In his book Philip Johnson & Texas, Frank D. Welch draws a more direct connection to the origins of postmodernism, writing, “The whiteness of the Corpus Christi museum was Johnson’s nod to the group of ambitious young architects—later protégés of Johnson’s—who were called ‘The Whites’.” Foremost among these was Peter Eisenman who, as director of the Institute for Architecture and Urban Studies, had grown close to Johnson. In Eisenman and his friends Michael Graves, Charles Gwathmey, John Hejduk, and Richard Meier, the older architect recognized the beginnings of an exciting tide for architecture. Writing for a publication accompanying an exhibit of their works at MoMA in 1973, he wrote: “They are interested, as artists millennia before them have been, in the art of architecture. I feel especially close to them in this world of functionalist calculation and sociometric fact research.”

Thanks to their influence, and that of Robert A. M. Stern, Johnson would find himself a dedicated postmodernist by the end of the decade. In 1972, Johnson and Burgee were named the architects of the Miami Dade Cultural Center with the hope that they would be able to revive Miami’s flagging downtown area with a modernist masterpiece. But the architects’ proposal was neo-traditional—the first piece of civic architecture in modern Miami that paid tribute to the area’s tropical climate and Hispanic history.

In 1978, when Johnson unveiled his plans for a new tower for AT&T in Midtown Manhattan, The New York Times architecture critic Ada Louise Huxtable called it “a design that raises passions equally in learned symposia and on the cocktail circuit.” The brouhaha was because Johnson proposed to insert, in a cityscape full of austere and sparkling glass towers, a stone-faced tower that stood on a Milan-inspired colonnade and was topped by a pediment that immediately recalled the 18th century furniture of English cabinetmaker Thomas Chippendale. It was entirely novel—the first postmodern skyscraper, by most accounts—and yet stunningly elegant. In six short years, at the age of 72, Johnson had reinvented himself.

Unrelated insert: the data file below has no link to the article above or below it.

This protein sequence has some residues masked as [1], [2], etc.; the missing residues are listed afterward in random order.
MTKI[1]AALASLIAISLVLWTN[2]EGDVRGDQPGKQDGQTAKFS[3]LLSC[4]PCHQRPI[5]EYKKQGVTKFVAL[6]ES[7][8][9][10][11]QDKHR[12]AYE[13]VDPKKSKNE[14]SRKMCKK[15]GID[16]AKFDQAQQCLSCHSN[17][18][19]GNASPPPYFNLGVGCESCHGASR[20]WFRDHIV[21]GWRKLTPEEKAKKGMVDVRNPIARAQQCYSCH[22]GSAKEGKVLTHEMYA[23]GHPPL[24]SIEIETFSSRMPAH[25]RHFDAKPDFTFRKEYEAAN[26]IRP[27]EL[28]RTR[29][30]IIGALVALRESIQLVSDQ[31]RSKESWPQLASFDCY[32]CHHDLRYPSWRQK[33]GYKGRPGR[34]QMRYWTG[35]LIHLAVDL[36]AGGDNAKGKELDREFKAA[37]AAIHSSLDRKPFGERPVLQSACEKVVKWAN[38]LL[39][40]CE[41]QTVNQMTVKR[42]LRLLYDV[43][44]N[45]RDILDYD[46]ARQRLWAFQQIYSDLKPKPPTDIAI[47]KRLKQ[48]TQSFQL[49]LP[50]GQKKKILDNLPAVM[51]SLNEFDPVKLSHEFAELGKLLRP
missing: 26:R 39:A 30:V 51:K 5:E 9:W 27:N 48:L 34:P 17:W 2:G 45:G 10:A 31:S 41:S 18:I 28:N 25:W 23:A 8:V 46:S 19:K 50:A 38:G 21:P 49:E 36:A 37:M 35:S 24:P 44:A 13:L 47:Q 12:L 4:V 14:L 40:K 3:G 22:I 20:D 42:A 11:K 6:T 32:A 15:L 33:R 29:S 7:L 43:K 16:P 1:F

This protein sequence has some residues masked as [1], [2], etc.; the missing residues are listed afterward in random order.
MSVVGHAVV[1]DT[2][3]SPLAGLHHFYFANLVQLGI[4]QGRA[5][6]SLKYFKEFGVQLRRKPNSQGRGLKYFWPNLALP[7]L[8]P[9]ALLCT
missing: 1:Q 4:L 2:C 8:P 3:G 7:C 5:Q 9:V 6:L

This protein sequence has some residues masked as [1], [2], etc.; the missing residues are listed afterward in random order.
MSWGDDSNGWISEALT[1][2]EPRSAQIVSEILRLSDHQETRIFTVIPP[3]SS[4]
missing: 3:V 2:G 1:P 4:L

After Frank Lloyd Wright, it is hard to think of another American architect who so forcefully caught the attention of the general public. Part of this is due to Johnson’s immense and powerful cultural sphere of influence—his dealings with the MoMA alone were complex enough to warrant the publication of a book on the subject. But it was his ability to adapt and renew his ideas that kept him in the public eye and his postmodern turn in the 1970s has been paralleled by few others in his profession.

There were many influential projects still to come for Johnson throughout the 1980s and 1990s, including a slew of tall office buildings across America and in Europe. In 1995, he made the last addition to the grounds of the Glass House, a black and red visitor’s center he called Da Monsta. He died in his sleep at the Glass House, on January 25, 2005, when he still had two major projects in the works—the Urban Glass House in New York and the Pennsylvania Academy of Music in Lancaster. They were completed posthumously.